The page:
But where did she come from? How did Ponta even find out about her to be able to give her the position of his economic adviser just a few short months ago? And why did he pick her to be his new Minister of Public Finance instead of following his usual procedure of giving away the post to another one of his political cronies?

The answer to the last question seems to be that Ponta found it hilarious that she took (PDL member and former Finance Minister) Gheorghe Ialomitianu to school a couple of months ago during some kind of debate on economics. But it still doesn’t answer where she came from, considering that her entire adult career has been in academics and that she’s never managed a company before, much less a country’s finances.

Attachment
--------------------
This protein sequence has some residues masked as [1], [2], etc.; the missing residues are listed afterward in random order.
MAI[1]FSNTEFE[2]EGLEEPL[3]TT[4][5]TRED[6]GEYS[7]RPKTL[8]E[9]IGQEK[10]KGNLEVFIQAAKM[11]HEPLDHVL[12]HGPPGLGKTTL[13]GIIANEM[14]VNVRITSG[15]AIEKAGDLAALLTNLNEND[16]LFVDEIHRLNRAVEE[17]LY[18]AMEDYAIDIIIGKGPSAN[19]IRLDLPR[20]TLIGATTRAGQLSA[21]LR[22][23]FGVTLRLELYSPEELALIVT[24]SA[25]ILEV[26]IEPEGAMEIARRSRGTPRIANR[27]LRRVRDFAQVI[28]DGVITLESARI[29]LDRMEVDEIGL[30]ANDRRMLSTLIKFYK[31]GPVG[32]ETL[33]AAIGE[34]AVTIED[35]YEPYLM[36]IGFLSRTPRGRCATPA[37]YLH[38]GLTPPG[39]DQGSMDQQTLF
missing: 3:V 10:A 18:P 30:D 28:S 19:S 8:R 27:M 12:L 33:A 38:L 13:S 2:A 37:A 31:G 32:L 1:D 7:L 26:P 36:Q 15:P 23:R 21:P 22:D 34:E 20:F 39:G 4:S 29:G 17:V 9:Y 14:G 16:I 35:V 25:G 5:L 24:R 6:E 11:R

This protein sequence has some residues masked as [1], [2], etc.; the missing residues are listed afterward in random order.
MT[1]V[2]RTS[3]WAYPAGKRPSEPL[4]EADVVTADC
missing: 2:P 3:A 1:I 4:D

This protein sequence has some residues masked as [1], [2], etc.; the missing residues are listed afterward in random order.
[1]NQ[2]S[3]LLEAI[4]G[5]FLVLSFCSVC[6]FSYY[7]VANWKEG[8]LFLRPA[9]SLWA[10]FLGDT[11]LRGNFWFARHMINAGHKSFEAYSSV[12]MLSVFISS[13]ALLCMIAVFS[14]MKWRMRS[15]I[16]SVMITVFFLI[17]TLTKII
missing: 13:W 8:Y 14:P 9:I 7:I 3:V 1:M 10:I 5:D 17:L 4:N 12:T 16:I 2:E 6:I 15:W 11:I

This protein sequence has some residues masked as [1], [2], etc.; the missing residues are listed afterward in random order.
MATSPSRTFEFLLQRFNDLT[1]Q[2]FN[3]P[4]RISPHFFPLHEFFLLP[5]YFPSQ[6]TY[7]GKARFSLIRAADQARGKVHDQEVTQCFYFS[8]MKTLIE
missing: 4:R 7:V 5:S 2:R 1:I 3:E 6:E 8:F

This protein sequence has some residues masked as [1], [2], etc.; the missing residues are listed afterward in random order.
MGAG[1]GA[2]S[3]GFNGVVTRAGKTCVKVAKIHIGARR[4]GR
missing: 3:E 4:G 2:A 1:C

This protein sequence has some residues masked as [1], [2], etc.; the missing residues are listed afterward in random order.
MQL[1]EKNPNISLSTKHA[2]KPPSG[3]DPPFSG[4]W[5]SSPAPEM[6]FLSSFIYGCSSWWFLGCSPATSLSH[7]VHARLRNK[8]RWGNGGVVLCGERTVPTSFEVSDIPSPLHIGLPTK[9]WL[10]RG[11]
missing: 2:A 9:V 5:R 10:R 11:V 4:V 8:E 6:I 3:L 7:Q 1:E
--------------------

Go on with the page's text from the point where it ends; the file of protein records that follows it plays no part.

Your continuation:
As much as I detest corruption and incompetence in the government, the very fact that Ponta chose someone competent for the job immediately caused me to be suspicious. And so I began to dig into her background to find out exactly who this woman is that now controls this very important ministry, responsible for everything from selling Romania’s sovereign bonds on the international market to administering and collecting taxes to ensuring smooth compliance with the IMF’s targets.

It should be a great moment for Romania, a bright citizen who got a top quality education abroad and has now returned home to better her country but quite frankly, I wish we still had Daniel Chitoiu in the post, and that’s saying something.

Markovian Parallax Denigrate